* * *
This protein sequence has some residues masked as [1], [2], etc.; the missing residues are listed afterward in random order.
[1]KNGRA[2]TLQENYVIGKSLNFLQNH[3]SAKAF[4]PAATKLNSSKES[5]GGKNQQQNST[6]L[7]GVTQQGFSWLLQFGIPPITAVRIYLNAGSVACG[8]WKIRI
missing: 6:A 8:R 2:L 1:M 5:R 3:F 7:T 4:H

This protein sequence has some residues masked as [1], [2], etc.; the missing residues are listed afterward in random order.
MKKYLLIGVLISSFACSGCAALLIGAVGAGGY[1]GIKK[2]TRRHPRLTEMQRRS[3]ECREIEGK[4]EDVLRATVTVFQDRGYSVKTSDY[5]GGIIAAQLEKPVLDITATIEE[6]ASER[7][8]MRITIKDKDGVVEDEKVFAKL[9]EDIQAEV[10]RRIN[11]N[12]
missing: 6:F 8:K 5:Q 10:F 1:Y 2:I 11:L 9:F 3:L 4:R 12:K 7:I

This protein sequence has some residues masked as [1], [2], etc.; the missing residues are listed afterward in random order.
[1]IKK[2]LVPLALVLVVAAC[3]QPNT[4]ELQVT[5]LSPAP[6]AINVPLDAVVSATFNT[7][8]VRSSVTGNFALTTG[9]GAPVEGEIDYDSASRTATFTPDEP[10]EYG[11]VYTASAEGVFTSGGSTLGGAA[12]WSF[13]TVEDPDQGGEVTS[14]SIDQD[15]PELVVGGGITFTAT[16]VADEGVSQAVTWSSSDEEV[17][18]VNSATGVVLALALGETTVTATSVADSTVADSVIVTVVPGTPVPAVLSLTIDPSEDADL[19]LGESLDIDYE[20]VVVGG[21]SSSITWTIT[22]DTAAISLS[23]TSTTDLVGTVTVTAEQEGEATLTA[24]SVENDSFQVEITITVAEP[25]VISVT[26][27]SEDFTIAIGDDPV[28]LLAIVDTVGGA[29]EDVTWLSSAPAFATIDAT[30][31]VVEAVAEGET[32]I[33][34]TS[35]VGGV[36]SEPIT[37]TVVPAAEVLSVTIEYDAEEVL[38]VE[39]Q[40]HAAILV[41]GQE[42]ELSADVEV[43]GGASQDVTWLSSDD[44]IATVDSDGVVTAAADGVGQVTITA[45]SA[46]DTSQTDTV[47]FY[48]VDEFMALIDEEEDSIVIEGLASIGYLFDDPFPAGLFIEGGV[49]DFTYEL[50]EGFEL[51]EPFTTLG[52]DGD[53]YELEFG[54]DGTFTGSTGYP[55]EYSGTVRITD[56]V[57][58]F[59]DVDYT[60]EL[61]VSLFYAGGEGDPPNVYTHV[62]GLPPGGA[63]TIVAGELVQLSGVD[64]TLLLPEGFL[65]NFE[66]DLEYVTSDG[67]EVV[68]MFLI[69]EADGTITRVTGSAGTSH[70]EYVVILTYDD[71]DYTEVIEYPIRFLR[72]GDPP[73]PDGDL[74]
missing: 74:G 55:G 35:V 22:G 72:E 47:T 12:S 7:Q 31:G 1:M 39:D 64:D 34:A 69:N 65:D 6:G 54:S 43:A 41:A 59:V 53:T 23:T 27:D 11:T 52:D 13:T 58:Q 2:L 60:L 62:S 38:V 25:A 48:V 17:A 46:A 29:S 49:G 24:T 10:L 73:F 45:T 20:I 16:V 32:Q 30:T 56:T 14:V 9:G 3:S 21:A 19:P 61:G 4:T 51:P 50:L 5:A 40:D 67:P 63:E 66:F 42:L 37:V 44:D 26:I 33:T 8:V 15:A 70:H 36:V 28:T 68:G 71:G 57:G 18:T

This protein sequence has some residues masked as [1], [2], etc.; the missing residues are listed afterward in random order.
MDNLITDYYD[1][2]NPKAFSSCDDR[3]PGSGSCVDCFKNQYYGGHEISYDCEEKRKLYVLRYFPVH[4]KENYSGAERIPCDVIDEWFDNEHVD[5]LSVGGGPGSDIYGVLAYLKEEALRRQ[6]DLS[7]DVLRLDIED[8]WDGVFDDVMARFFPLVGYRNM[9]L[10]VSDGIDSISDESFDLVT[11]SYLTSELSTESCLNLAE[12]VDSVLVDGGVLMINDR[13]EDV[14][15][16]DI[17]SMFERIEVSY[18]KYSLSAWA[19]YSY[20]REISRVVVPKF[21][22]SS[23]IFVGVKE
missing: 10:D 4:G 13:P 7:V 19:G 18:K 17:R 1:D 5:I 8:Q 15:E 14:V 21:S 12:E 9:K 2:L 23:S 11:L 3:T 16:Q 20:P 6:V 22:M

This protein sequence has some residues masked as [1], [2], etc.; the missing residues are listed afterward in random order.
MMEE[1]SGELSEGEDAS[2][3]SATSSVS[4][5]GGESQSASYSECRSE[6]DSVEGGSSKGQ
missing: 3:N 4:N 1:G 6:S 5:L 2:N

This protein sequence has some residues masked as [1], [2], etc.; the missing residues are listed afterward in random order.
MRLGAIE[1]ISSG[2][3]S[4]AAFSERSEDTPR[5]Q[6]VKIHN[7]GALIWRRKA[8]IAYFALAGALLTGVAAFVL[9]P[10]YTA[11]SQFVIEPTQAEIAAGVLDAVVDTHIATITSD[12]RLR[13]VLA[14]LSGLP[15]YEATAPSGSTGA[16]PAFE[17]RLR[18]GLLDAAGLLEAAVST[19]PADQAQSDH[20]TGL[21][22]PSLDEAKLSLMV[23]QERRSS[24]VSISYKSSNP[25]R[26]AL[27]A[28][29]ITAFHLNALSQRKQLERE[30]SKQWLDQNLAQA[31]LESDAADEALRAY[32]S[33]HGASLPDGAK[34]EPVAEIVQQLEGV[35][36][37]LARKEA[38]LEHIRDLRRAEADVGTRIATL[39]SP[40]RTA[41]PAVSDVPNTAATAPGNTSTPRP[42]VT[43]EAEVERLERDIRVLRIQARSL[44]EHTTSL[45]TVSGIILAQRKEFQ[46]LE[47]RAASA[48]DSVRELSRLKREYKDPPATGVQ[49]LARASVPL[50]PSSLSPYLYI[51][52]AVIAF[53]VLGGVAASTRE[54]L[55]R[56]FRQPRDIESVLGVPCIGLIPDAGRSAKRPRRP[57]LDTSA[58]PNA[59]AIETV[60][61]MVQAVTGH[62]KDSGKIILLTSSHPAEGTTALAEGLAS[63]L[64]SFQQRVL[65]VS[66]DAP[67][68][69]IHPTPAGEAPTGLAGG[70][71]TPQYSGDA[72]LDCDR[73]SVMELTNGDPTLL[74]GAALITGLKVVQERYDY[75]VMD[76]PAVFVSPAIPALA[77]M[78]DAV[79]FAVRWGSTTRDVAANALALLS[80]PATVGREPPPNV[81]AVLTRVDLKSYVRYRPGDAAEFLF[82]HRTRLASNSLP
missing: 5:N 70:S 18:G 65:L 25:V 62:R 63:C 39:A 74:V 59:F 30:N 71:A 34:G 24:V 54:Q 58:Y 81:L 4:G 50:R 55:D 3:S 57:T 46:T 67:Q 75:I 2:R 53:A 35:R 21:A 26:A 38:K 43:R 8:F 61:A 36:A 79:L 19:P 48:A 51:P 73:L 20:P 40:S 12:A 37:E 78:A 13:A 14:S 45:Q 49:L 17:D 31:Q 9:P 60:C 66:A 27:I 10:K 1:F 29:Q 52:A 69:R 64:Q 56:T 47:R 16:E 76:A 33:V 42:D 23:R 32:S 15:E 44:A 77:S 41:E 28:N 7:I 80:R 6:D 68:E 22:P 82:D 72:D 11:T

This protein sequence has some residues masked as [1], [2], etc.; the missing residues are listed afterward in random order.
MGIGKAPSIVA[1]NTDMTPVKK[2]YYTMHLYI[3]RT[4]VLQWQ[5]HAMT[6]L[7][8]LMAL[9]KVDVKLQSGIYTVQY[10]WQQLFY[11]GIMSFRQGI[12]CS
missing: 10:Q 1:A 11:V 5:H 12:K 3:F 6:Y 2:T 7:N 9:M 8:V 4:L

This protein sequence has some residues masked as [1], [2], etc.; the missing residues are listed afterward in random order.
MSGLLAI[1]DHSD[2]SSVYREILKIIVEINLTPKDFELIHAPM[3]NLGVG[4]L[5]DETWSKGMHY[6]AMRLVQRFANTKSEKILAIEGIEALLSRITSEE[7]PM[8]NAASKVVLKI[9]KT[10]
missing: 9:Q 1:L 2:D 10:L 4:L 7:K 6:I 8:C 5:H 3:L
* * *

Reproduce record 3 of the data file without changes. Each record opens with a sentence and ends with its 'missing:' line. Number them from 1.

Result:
This protein sequence has some residues masked as [1], [2], etc.; the missing residues are listed afterward in random order.
[1]IKK[2]LVPLALVLVVAAC[3]QPNT[4]ELQVT[5]LSPAP[6]AINVPLDAVVSATFNT[7][8]VRSSVTGNFALTTG[9]GAPVEGEIDYDSASRTATFTPDEP[10]EYG[11]VYTASAEGVFTSGGSTLGGAA[12]WSF[13]TVEDPDQGGEVTS[14]SIDQD[15]PELVVGGGITFTAT[16]VADEGVSQAVTWSSSDEEV[17][18]VNSATGVVLALALGETTVTATSVADSTVADSVIVTVVPGTPVPAVLSLTIDPSEDADL[19]LGESLDIDYE[20]VVVGG[21]SSSITWTIT[22]DTAAISLS[23]TSTTDLVGTVTVTAEQEGEATLTA[24]SVENDSFQVEITITVAEP[25]VISVT[26][27]SEDFTIAIGDDPV[28]LLAIVDTVGGA[29]EDVTWLSSAPAFATIDAT[30][31]VVEAVAEGET[32]I[33][34]TS[35]VGGV[36]SEPIT[37]TVVPAAEVLSVTIEYDAEEVL[38]VE[39]Q[40]HAAILV[41]GQE[42]ELSADVEV[43]GGASQDVTWLSSDD[44]IATVDSDGVVTAAADGVGQVTITA[45]SA[46]DTSQTDTV[47]FY[48]VDEFMALIDEEEDSIVIEGLASIGYLFDDPFPAGLFIEGGV[49]DFTYEL[50]EGFEL[51]EPFTTLG[52]DGD[53]YELEFG[54]DGTFTGSTGYP[55]EYSGTVRITD[56]V[57][58]F[59]DVDYT[60]EL[61]VSLFYAGGEGDPPNVYTHV[62]GLPPGGA[63]TIVAGELVQLSGVD[64]TLLLPEGFL[65]NFE[66]DLEYVTSDG[67]EVV[68]MFLI[69]EADGTITRVTGSAGTSH[70]EYVVILTYDD[71]DYTEVIEYPIRFLR[72]GDPP[73]PDGDL[74]
missing: 74:G 55:G 35:V 22:G 72:E 47:T 12:S 7:Q 31:G 1:M 39:D 64:D 34:A 69:N 65:D 6:G 54:S 43:A 41:A 59:V 53:T 23:T 27:D 11:T 52:D 13:T 58:Q 2:L 60:L 62:S 38:V 25:A 48:V 17:A 46:A 29:S 49:G 24:T 10:L 73:F 45:T 20:I 16:V 32:Q 30:T 56:T 14:V 9:G 3:S 21:A 19:P 61:G 4:T 51:P 50:L 5:A 40:D 67:P 63:E 66:F 42:L 37:V 44:D 26:I 33:T 8:V 15:A 70:H 36:V 28:T 68:G 71:G 57:G 18:T